Weight loss surgery can reduce diabetes risk
A new report suggests that weight loss surgery can reduce a person’s chances of developing type 2 diabetes by as much as 80%.
The Lancet Report revealed that weight loss surgeries - such as gastric band or gastric bypass - have been connected with a drop in clinical diabetes in obese patients.
The study followed nearly 5,000 people as part of a trial to assess the health impact of the procedure. The results showed an 80% reduction in type 2 diabetes in those having undergone surgery.
It followed 2,167 obese adults who had weight loss, or bariatric, surgery. They were compared to 2,167 fellow obese people who continued without intervention.
There were just 38 cases of diabetes after surgery, compared with 177 in people left as they were - a reduction rate of nearly 80%.
Diabetes and obesity
The NHS is now considering offering the procedure to tens of thousands of patients to prevent diabetes.
In 2010, there were approximately 3.1 million people aged 16 or over with diabetes in England. By 2030, this figure is expected to rise to 4.6 million, with 90% of those affected having type 2 diabetes.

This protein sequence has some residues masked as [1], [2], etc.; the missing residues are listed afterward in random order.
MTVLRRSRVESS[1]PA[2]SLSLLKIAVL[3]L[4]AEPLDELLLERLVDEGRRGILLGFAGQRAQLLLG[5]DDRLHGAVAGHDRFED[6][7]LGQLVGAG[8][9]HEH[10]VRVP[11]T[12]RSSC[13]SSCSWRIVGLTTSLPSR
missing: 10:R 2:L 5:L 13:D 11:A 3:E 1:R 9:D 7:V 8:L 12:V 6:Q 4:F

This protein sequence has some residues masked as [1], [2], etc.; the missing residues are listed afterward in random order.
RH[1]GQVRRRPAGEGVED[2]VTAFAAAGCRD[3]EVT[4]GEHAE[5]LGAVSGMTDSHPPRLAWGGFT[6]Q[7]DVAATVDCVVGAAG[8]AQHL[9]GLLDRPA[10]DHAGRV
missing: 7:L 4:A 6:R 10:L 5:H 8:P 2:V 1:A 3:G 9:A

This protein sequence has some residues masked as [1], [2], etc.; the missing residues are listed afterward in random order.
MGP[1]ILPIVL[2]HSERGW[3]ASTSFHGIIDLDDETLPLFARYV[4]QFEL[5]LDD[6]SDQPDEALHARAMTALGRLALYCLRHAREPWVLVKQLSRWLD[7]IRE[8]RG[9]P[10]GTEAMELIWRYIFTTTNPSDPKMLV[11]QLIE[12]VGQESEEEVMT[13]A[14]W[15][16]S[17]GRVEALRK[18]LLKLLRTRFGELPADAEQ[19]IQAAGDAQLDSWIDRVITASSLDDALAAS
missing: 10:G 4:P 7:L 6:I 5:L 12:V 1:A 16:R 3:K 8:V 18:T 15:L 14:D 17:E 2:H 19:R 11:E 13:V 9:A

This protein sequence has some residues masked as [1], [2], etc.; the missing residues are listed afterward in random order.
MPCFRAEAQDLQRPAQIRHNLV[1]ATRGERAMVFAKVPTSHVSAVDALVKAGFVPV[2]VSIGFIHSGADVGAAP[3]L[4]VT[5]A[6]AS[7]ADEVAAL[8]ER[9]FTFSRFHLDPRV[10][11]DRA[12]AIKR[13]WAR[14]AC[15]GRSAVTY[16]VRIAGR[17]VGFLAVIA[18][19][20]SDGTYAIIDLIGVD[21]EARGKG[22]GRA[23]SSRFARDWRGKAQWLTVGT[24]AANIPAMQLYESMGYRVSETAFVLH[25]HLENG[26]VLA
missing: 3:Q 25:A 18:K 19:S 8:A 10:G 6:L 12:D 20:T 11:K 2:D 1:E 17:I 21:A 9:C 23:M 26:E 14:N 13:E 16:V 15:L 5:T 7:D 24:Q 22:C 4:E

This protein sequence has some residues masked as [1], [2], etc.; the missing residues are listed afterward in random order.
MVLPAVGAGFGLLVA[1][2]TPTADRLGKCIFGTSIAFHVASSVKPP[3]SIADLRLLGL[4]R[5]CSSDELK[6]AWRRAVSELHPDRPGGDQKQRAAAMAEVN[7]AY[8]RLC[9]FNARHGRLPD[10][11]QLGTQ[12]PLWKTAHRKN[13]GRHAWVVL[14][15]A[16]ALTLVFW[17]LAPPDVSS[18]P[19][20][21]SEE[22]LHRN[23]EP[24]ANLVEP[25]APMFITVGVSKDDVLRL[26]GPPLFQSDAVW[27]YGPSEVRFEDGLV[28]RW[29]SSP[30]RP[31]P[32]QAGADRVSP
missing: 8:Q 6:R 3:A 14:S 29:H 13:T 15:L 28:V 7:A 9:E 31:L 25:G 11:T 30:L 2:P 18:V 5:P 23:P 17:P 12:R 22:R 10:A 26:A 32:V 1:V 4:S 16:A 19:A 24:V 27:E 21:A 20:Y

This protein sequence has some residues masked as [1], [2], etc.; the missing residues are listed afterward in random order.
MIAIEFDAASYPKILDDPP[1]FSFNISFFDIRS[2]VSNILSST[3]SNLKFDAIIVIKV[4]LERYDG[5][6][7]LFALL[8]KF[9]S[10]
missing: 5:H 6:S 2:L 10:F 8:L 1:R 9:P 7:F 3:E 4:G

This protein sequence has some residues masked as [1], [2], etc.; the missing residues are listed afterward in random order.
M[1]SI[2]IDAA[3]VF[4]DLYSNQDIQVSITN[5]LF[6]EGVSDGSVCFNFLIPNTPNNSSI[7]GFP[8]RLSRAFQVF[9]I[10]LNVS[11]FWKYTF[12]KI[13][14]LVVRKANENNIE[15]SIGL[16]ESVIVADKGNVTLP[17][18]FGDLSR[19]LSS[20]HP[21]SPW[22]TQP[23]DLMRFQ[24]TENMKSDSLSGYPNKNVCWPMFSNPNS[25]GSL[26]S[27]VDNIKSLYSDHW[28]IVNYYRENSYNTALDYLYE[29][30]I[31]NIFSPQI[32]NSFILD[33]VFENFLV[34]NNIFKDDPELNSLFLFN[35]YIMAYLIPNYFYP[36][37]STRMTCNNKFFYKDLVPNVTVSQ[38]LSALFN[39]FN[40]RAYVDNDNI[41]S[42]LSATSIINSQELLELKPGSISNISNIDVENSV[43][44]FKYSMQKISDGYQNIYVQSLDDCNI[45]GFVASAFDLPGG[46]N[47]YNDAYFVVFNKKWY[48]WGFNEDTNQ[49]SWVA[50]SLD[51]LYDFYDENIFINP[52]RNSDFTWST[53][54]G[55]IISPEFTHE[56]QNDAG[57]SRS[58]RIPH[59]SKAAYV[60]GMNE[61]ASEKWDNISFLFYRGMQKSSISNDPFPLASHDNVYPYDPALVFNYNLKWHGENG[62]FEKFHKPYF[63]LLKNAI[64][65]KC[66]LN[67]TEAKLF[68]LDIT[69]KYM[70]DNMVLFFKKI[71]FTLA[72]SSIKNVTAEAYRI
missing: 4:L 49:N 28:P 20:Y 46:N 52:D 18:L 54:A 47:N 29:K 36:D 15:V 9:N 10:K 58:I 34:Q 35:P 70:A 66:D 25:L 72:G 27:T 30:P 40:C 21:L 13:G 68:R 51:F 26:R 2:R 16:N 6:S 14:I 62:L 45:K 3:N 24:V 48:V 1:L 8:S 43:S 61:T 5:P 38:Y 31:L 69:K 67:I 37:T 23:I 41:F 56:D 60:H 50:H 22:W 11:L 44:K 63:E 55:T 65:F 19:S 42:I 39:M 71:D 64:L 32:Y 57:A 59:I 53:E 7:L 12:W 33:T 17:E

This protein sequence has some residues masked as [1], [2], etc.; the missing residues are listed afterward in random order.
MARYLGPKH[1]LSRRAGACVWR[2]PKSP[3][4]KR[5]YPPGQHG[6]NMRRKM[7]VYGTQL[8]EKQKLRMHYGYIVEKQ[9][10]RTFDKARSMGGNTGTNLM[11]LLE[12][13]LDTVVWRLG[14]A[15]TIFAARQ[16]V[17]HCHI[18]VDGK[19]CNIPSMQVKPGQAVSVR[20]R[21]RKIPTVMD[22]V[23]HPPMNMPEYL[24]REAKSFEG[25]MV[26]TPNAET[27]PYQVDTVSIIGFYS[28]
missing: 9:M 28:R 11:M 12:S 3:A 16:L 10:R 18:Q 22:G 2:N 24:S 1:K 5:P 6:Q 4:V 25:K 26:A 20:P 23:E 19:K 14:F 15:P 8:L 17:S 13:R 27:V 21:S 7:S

Type 2 diabetes is associated with obesity. Obesity-related diabetes is sometimes referred to as maturity-onset diabetes because it's more common in older people.
Obesity is believed to account for 80-85% of the risk of developing type 2 diabetes, while recent research suggests that obese people are up to 80 times more likely to develop type 2 diabetes than those with a BMI of less than 22.
Types of weight loss surgery
In the study, 1053 patients received laparoscopic gastric banding; 795 (37%) had gastric bypass procedures, and 317 (15%) underwent sleeve gastrectomy.
Adjustable gastric banding is a restrictive weight loss surgery procedure. A silicone band is placed around the upper part of the stomach, creating a small pouch above the band. This forms a large pouch below the band.
It works by limiting the amount of food you can eat to feel full and by controlling the rate food is allowed to empty out of the pouch and in to the rest of the stomach.
There are several variations of a gastric bypass. The most common in the UK is the Roux-en-Y, which is a combination of restrictive and malabsorptive procedures, therefore having a two-way weight-reducing effect.
Gastric sleeve surgery is a restrictive procedure only. Two thirds of the stomach is resected and removed, leaving a smaller stomach in the shape of a sleeve.